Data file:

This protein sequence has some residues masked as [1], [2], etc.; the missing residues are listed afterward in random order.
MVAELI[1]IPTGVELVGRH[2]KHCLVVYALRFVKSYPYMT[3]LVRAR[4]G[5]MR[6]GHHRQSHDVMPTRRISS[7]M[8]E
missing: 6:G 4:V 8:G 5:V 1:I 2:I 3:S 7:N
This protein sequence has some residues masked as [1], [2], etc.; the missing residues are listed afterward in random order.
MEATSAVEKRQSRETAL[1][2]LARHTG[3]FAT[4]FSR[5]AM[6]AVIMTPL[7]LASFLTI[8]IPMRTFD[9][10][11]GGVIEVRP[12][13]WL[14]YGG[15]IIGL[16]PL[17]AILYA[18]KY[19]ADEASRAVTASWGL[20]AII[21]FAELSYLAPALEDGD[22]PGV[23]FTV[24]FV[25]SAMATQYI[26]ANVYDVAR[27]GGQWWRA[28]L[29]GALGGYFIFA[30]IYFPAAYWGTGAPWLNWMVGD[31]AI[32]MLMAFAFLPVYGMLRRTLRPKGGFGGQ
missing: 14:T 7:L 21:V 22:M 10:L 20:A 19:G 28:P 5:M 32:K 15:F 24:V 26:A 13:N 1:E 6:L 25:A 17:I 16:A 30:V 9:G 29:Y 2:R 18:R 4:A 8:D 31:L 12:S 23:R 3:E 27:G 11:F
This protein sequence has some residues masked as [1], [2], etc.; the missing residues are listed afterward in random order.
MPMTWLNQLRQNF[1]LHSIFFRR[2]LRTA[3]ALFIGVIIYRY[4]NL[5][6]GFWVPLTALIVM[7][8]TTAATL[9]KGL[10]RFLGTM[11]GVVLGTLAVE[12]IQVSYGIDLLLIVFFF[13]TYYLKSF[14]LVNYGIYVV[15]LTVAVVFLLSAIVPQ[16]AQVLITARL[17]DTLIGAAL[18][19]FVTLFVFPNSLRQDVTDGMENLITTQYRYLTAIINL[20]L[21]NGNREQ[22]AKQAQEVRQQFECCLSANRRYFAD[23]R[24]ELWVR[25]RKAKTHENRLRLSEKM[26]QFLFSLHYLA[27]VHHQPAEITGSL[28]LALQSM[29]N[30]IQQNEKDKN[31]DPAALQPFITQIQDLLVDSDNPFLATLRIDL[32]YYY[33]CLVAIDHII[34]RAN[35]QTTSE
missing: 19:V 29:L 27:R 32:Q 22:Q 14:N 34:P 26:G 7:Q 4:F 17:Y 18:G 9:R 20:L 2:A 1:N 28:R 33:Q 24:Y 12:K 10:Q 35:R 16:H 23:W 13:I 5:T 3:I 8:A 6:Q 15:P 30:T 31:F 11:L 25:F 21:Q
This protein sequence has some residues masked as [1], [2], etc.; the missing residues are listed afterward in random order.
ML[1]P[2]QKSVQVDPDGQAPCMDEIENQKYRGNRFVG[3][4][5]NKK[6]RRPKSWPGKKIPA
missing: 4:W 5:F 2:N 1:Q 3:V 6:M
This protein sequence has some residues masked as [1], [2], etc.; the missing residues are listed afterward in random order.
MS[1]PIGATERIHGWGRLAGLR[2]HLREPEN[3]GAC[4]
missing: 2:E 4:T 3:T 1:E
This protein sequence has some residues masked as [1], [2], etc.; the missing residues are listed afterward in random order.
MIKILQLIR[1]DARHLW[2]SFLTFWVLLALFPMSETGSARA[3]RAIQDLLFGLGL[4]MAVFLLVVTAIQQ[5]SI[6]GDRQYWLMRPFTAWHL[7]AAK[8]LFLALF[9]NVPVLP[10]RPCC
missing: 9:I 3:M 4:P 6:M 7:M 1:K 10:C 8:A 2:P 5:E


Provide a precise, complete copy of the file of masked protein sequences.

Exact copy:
This protein sequence has some residues masked as [1], [2], etc.; the missing residues are listed afterward in random order.
MVAELI[1]IPTGVELVGRH[2]KHCLVVYALRFVKSYPYMT[3]LVRAR[4]G[5]MR[6]GHHRQSHDVMPTRRISS[7]M[8]E
missing: 6:G 4:V 8:G 5:V 1:I 2:I 3:S 7:N
This protein sequence has some residues masked as [1], [2], etc.; the missing residues are listed afterward in random order.
MEATSAVEKRQSRETAL[1][2]LARHTG[3]FAT[4]FSR[5]AM[6]AVIMTPL[7]LASFLTI[8]IPMRTFD[9][10][11]GGVIEVRP[12][13]WL[14]YGG[15]IIGL[16]PL[17]AILYA[18]KY[19]ADEASRAVTASWGL[20]AII[21]FAELSYLAPALEDGD[22]PGV[23]FTV[24]FV[25]SAMATQYI[26]ANVYDVAR[27]GGQWWRA[28]L[29]GALGGYFIFA[30]IYFPAAYWGTGAPWLNWMVGD[31]AI[32]MLMAFAFLPVYGMLRRTLRPKGGFGGQ
missing: 14:T 7:L 21:V 22:M 10:L 20:A 19:G 28:P 5:M 32:K 15:F 24:V 26:A 13:N 1:E 6:L 25:A 17:I 16:A 30:V 9:G 29:Y 2:R 18:R 4:A 8:D 31:L 12:S 23:R 3:E 27:G 11:F
This protein sequence has some residues masked as [1], [2], etc.; the missing residues are listed afterward in random order.
MPMTWLNQLRQNF[1]LHSIFFRR[2]LRTA[3]ALFIGVIIYRY[4]NL[5][6]GFWVPLTALIVM[7][8]TTAATL[9]KGL[10]RFLGTM[11]GVVLGTLAVE[12]IQVSYGIDLLLIVFFF[13]TYYLKSF[14]LVNYGIYVV[15]LTVAVVFLLSAIVPQ[16]AQVLITARL[17]DTLIGAAL[18][19]FVTLFVFPNSLRQDVTDGMENLITTQYRYLTAIINL[20]L[21]NGNREQ[22]AKQAQEVRQQFECCLSANRRYFAD[23]R[24]ELWVR[25]RKAKTHENRLRLSEKM[26]QFLFSLHYLA[27]VHHQPAEITGSL[28]LALQSM[29]N[30]IQQNEKDKN[31]DPAALQPFITQIQDLLVDSDNPFLATLRIDL[32]YYY[33]CLVAIDHII[34]RAN[35]QTTSE
missing: 19:V 29:L 27:R 32:Q 22:Q 14:N 34:P 26:G 7:Q 4:F 17:Y 18:G 9:R 20:L 2:A 1:N 28:R 33:Q 24:Y 12:K 10:Q 35:R 16:H 23:W 13:I 5:T 3:I 8:A 6:Q 15:P 30:T 31:F 11:L 25:F 21:Q
This protein sequence has some residues masked as [1], [2], etc.; the missing residues are listed afterward in random order.
ML[1]P[2]QKSVQVDPDGQAPCMDEIENQKYRGNRFVG[3][4][5]NKK[6]RRPKSWPGKKIPA
missing: 4:W 5:F 2:N 1:Q 3:V 6:M
This protein sequence has some residues masked as [1], [2], etc.; the missing residues are listed afterward in random order.
MS[1]PIGATERIHGWGRLAGLR[2]HLREPEN[3]GAC[4]
missing: 2:E 4:T 3:T 1:E
This protein sequence has some residues masked as [1], [2], etc.; the missing residues are listed afterward in random order.
MIKILQLIR[1]DARHLW[2]SFLTFWVLLALFPMSETGSARA[3]RAIQDLLFGLGL[4]MAVFLLVVTAIQQ[5]SI[6]GDRQYWLMRPFTAWHL[7]AAK[8]LFLALF[9]NVPVLP[10]RPCC
missing: 9:I 3:M 4:P 6:M 7:M 1:K 10:C 8:A 2:P 5:E